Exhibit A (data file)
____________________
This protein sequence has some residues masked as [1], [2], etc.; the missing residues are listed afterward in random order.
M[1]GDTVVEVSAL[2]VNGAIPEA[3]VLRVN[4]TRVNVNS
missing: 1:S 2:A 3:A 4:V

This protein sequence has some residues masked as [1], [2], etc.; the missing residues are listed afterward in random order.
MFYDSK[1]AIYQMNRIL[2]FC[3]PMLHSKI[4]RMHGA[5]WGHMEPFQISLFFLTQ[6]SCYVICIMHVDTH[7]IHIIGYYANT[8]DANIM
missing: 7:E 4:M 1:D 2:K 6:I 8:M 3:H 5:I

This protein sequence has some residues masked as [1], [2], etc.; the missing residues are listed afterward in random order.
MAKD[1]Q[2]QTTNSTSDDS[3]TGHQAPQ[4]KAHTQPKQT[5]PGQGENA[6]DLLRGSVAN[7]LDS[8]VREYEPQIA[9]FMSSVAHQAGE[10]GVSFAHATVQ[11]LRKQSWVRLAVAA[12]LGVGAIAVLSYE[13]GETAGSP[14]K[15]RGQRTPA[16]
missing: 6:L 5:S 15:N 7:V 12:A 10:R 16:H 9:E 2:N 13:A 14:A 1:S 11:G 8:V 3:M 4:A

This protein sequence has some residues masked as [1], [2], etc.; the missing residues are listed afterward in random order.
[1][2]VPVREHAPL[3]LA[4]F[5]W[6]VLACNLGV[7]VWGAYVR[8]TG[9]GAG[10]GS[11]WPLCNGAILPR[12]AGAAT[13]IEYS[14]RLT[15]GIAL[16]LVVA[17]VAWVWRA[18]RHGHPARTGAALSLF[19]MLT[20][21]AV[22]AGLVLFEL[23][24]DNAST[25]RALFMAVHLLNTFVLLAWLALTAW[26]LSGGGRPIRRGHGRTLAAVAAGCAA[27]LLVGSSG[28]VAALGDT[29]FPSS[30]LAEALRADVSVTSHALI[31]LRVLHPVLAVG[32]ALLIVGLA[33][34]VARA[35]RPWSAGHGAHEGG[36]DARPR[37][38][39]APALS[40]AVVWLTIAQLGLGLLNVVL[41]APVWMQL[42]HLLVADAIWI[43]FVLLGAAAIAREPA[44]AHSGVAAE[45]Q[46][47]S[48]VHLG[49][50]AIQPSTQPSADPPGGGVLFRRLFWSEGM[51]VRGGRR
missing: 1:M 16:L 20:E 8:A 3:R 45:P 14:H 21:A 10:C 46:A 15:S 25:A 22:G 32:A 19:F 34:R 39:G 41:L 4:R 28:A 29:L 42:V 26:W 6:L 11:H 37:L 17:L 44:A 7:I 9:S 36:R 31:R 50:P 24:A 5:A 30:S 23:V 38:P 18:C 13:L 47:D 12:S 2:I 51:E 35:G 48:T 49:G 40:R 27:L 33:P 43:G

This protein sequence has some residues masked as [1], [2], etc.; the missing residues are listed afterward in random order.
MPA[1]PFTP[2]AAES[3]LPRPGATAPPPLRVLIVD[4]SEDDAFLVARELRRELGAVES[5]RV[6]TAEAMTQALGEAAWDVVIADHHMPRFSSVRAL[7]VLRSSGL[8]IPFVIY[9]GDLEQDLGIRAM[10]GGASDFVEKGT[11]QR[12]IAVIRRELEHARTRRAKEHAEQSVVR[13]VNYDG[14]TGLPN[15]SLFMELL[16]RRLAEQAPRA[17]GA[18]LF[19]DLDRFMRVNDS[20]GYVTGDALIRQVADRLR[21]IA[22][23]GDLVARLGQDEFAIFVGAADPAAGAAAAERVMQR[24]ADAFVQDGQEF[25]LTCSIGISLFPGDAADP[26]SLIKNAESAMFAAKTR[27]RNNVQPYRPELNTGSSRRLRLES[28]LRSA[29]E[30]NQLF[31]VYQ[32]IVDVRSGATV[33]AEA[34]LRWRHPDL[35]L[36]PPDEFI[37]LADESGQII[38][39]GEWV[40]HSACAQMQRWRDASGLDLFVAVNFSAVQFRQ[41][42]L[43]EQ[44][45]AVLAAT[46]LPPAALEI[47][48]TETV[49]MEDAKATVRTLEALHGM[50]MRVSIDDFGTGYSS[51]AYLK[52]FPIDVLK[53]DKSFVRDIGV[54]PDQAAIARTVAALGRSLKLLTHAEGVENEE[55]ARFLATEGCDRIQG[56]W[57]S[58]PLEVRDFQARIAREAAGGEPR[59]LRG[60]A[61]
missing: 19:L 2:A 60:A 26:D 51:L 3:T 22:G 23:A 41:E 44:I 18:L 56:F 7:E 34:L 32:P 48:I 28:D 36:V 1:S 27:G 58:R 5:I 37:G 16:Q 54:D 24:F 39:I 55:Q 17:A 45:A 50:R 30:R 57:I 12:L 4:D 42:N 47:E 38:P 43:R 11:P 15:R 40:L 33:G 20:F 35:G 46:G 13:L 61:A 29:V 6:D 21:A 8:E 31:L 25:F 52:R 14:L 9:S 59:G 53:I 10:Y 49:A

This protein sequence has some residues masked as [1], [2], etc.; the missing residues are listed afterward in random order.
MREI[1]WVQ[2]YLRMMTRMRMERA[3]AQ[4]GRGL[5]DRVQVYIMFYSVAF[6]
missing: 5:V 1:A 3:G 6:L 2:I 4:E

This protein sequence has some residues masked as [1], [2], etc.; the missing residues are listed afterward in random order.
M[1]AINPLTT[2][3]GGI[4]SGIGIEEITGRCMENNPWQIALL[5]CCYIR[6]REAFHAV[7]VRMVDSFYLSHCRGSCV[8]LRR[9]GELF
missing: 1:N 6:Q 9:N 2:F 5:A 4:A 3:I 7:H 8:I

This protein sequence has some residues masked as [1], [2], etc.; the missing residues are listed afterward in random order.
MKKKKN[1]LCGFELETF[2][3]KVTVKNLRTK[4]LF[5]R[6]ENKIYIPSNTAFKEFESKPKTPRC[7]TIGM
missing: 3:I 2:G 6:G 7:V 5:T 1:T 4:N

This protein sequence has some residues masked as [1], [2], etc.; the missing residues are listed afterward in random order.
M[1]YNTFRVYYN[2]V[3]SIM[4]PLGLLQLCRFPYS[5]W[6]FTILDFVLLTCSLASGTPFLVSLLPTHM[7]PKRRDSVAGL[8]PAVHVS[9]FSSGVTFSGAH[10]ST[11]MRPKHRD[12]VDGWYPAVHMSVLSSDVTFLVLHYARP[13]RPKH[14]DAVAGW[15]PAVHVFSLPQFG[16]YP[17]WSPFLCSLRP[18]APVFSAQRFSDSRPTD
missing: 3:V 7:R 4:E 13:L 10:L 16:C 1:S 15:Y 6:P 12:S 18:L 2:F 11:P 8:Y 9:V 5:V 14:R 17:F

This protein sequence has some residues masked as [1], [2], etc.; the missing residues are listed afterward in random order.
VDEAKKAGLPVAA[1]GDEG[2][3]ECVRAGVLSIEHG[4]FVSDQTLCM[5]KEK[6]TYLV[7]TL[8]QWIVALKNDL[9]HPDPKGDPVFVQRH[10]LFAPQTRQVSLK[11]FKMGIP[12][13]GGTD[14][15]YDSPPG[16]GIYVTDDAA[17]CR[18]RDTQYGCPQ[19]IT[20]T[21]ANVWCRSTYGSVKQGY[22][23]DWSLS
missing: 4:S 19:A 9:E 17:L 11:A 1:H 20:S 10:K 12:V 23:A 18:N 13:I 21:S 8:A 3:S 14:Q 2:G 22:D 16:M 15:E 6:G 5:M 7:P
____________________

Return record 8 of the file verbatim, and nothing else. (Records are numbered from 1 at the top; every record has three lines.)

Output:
This protein sequence has some residues masked as [1], [2], etc.; the missing residues are listed afterward in random order.
MKKKKN[1]LCGFELETF[2][3]KVTVKNLRTK[4]LF[5]R[6]ENKIYIPSNTAFKEFESKPKTPRC[7]TIGM
missing: 3:I 2:G 6:G 7:V 5:T 1:T 4:N